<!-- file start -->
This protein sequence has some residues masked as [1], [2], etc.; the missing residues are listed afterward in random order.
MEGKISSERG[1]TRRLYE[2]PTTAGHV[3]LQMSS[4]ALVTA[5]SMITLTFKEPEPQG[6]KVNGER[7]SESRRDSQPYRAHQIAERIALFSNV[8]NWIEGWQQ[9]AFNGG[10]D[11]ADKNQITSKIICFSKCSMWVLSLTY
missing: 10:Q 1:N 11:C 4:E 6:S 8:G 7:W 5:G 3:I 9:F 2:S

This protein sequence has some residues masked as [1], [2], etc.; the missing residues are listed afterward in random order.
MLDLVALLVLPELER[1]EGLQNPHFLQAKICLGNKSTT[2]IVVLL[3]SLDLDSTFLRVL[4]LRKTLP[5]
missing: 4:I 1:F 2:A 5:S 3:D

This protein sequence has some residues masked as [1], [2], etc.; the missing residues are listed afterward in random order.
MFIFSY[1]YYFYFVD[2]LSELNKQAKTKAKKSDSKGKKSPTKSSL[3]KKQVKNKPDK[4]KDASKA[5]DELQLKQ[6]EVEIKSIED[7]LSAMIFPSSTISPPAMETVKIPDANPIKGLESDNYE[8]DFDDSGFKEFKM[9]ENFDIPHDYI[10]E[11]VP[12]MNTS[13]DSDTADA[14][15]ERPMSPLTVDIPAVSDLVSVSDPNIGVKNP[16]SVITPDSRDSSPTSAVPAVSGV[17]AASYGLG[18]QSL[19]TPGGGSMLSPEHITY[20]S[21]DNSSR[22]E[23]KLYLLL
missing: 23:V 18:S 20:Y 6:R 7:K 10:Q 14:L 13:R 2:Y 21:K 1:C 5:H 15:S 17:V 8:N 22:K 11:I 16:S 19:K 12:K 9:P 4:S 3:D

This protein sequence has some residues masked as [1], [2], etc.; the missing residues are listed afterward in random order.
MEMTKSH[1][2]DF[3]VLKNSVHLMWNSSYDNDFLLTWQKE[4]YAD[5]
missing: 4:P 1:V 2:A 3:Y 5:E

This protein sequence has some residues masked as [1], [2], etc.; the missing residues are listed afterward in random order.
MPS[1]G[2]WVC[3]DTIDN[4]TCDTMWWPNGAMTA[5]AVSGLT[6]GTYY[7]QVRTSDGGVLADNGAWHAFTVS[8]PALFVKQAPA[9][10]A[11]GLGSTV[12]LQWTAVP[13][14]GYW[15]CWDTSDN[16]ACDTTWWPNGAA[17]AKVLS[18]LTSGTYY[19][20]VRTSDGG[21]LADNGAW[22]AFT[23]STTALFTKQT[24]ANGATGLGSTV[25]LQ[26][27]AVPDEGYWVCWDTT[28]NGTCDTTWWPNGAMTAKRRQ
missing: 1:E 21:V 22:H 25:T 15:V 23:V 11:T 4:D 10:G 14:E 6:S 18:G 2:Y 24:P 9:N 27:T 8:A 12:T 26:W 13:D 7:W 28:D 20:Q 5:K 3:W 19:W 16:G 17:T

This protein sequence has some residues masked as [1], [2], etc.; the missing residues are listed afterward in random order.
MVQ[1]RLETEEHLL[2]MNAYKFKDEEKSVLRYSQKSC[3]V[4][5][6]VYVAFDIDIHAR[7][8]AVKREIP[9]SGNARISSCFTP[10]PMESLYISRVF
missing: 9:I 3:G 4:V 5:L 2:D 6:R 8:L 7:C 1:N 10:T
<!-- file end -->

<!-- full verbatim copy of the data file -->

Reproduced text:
This protein sequence has some residues masked as [1], [2], etc.; the missing residues are listed afterward in random order.
MEGKISSERG[1]TRRLYE[2]PTTAGHV[3]LQMSS[4]ALVTA[5]SMITLTFKEPEPQG[6]KVNGER[7]SESRRDSQPYRAHQIAERIALFSNV[8]NWIEGWQQ[9]AFNGG[10]D[11]ADKNQITSKIICFSKCSMWVLSLTY
missing: 10:Q 1:N 11:C 4:E 6:S 8:G 7:W 5:G 3:I 9:F 2:S

This protein sequence has some residues masked as [1], [2], etc.; the missing residues are listed afterward in random order.
MLDLVALLVLPELER[1]EGLQNPHFLQAKICLGNKSTT[2]IVVLL[3]SLDLDSTFLRVL[4]LRKTLP[5]
missing: 4:I 1:F 2:A 5:S 3:D

This protein sequence has some residues masked as [1], [2], etc.; the missing residues are listed afterward in random order.
MFIFSY[1]YYFYFVD[2]LSELNKQAKTKAKKSDSKGKKSPTKSSL[3]KKQVKNKPDK[4]KDASKA[5]DELQLKQ[6]EVEIKSIED[7]LSAMIFPSSTISPPAMETVKIPDANPIKGLESDNYE[8]DFDDSGFKEFKM[9]ENFDIPHDYI[10]E[11]VP[12]MNTS[13]DSDTADA[14][15]ERPMSPLTVDIPAVSDLVSVSDPNIGVKNP[16]SVITPDSRDSSPTSAVPAVSGV[17]AASYGLG[18]QSL[19]TPGGGSMLSPEHITY[20]S[21]DNSSR[22]E[23]KLYLLL
missing: 23:V 18:S 20:Y 6:R 7:K 10:Q 14:L 13:R 2:Y 21:K 1:C 5:H 15:S 17:V 8:N 22:K 11:I 16:S 19:K 12:K 9:P 4:S 3:D

This protein sequence has some residues masked as [1], [2], etc.; the missing residues are listed afterward in random order.
MEMTKSH[1][2]DF[3]VLKNSVHLMWNSSYDNDFLLTWQKE[4]YAD[5]
missing: 4:P 1:V 2:A 3:Y 5:E

This protein sequence has some residues masked as [1], [2], etc.; the missing residues are listed afterward in random order.
MPS[1]G[2]WVC[3]DTIDN[4]TCDTMWWPNGAMTA[5]AVSGLT[6]GTYY[7]QVRTSDGGVLADNGAWHAFTVS[8]PALFVKQAPA[9][10]A[11]GLGSTV[12]LQWTAVP[13][14]GYW[15]CWDTSDN[16]ACDTTWWPNGAA[17]AKVLS[18]LTSGTYY[19][20]VRTSDGG[21]LADNGAW[22]AFT[23]STTALFTKQT[24]ANGATGLGSTV[25]LQ[26][27]AVPDEGYWVCWDTT[28]NGTCDTTWWPNGAMTAKRRQ
missing: 1:E 21:V 22:H 25:T 15:V 23:V 11:T 4:D 10:G 14:E 6:S 18:G 2:Y 24:P 9:N 27:T 8:A 12:T 26:W 13:D 7:W 28:D 20:Q 5:K 3:W 19:W 16:G 17:T

This protein sequence has some residues masked as [1], [2], etc.; the missing residues are listed afterward in random order.
MVQ[1]RLETEEHLL[2]MNAYKFKDEEKSVLRYSQKSC[3]V[4][5][6]VYVAFDIDIHAR[7][8]AVKREIP[9]SGNARISSCFTP[10]PMESLYISRVF
missing: 9:I 3:G 4:V 5:L 2:D 6:R 8:L 7:C 1:N 10:T